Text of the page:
Healthcare Champions for Clean Air Program: Air Monitoring and Community Practice (Part Two)
Although Hong Kong’s air quality has slightly improved in recent years, Hong Kong is still in the process of improving the air quality. Staying at semi-confined public transport interchanges, or crossing busy traffic roads is likely to make us feel sick, inducing headache and coughs. Air pollution has a significant impact on our health, while vulnerable groups, such as the elderly and students, are more seriously affected.
Students from the Hong Kong Metropolitan University School of Nursing and Health Studies, who participated in Healthcare Champions for Clean Air, were divided into ten groups, each went to a community and conducted air monitoring at five locations. They then designed activities according to the nature and needs of their audience, such as presentations, workshops or games, to explain air pollution and provide practical advice for them to reduce exposure to air pollutants.
One of the student groups cooperated with the Pneumoconiosis Mutual Aid Association (Tuen Mun Branch), to organize a seminar with the theme “I decide the air quality around me”. By sharing the experience of taking care of pneumoconiosis patients in the hospital, the students explained the impacts of air pollution, and the importance of quitting smoking. Finally, the students taught the patients how to make bamboo charcoal packages, to improve the air quality around them and remind them to reduce exposure to sources of pollution.
Elderly people are also greatly affected by air pollution. Exposure to high levels of air pollution increases the risk of developing respiratory diseases, and worsens existing chronic illnesses. Therefore, it is essential to teach the elderly how to avoid air pollutants, and remind them to choose staying in areas with better air quality.
Another student group cooperated with CCC Tam Lee Lai Fun Memorial Secondary School to organize a workshop for the elderly living in Tuen Mun district, with the topic “Breathing exercise helps you”. The elderly were very engaged and actively participated. The students were delighted that the elderly were able to figure out some highly polluted locations near the area in which they live. The students also reflected that this experience was invaluable and useful for their planning of elderly activities in the future.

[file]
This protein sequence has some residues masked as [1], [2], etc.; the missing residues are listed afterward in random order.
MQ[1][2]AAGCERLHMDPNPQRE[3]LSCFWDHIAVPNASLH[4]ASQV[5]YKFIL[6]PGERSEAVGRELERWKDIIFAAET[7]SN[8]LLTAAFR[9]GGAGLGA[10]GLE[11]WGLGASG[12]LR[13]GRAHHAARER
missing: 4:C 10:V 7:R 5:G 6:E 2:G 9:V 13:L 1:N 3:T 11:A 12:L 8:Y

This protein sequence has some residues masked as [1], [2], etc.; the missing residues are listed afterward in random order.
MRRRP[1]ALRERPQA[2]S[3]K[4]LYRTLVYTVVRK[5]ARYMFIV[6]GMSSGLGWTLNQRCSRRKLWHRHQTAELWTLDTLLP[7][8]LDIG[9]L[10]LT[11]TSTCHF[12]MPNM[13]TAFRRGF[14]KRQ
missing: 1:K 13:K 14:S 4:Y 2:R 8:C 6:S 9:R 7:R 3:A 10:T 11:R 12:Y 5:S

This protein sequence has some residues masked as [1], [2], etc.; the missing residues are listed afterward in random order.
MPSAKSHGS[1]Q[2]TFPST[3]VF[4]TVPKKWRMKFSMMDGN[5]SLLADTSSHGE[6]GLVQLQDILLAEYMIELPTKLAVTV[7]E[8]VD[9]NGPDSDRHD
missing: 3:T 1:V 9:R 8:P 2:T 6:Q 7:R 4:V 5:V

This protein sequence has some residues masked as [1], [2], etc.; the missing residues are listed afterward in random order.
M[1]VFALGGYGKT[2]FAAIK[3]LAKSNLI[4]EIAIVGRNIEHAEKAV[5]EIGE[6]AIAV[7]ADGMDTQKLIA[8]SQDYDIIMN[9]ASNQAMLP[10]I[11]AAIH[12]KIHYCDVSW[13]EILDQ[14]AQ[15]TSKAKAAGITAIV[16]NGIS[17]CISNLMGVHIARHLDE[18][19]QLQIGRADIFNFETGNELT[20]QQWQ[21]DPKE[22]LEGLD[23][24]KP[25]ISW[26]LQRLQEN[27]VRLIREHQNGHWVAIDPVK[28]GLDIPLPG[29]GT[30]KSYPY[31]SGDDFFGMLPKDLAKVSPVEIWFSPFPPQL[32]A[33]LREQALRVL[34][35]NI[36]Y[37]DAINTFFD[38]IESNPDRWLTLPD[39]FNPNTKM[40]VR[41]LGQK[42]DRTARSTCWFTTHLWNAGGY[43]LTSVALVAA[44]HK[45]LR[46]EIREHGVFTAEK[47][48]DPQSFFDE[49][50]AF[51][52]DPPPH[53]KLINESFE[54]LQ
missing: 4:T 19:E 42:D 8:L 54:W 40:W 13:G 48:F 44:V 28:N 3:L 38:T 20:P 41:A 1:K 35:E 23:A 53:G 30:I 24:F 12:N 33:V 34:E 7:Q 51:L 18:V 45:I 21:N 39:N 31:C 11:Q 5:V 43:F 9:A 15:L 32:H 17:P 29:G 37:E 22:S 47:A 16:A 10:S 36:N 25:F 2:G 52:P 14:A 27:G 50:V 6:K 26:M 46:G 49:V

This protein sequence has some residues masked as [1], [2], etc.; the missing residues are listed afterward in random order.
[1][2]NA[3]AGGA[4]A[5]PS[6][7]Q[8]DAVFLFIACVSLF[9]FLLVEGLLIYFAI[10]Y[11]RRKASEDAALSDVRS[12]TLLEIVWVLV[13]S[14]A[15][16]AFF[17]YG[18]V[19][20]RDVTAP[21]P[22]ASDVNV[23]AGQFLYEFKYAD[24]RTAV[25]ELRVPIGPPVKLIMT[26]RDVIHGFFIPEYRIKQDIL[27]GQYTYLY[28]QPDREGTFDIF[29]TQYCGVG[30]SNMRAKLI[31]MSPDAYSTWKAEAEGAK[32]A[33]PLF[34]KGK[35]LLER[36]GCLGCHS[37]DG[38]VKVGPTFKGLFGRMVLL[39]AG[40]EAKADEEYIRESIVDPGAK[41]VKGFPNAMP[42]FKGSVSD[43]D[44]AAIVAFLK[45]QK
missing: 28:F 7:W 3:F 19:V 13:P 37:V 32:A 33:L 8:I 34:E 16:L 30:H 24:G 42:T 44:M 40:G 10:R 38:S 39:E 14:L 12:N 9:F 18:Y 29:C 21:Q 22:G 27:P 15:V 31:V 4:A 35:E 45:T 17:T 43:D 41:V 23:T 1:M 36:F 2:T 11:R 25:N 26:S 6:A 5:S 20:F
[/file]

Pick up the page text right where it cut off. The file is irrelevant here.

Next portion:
Apart from patient groups and the elderly, the nursing students also connected with three schools, to hold seminars for students. They hoped to increase students’ awareness of air pollution issues and generate long-term behavior changes such as selecting cleaner routes to walk or cycle to school.
One of the student groups cooperated with TWGHs Wong Fut Nam College, to hold a seminar on the topic “Air Pollution and Health”. The nursing students analyzed the sources of air pollution, and compared the air pollution policies in Hong Kong and mainland China. Then, they asked the students to propose some feasible ways to improve air quality, from the perspectives of schools and individuals. Most of the students attending the seminar have been studying chemistry, and they were interested in understanding the structure and formation of air pollutants. Therefore, they participated actively in the Q&A session.
Another group cooperated with Our Lady of China Catholic Primary School, to organize a workshop entitled “Hazardous Air Pollution”. They started the workshop with a game that introduced air pollution issues. Students were highly engaged and answered the questions proactively. They even wanted the nursing students to stay longer to further explain air pollution issues.
Another group cooperated with CCC Tam Lee Lai Fun Secondary School, to organize a seminar entitled “Assemble and Cheer Up” which taught F.4 students about air pollution. They had a quiz to test students’ understanding on air pollution. Students were very engaged and answered the questions proactively. They also marked down key points from the presentation. We believe that the students have learned a lot in the seminar.
All student groups have completed the air monitoring and community practices. Their performance will be evaluated by their coaches and the representative of the service users. Groups with good performance would be awarded, including the most creative group, the most interactive group and the most cooperative group.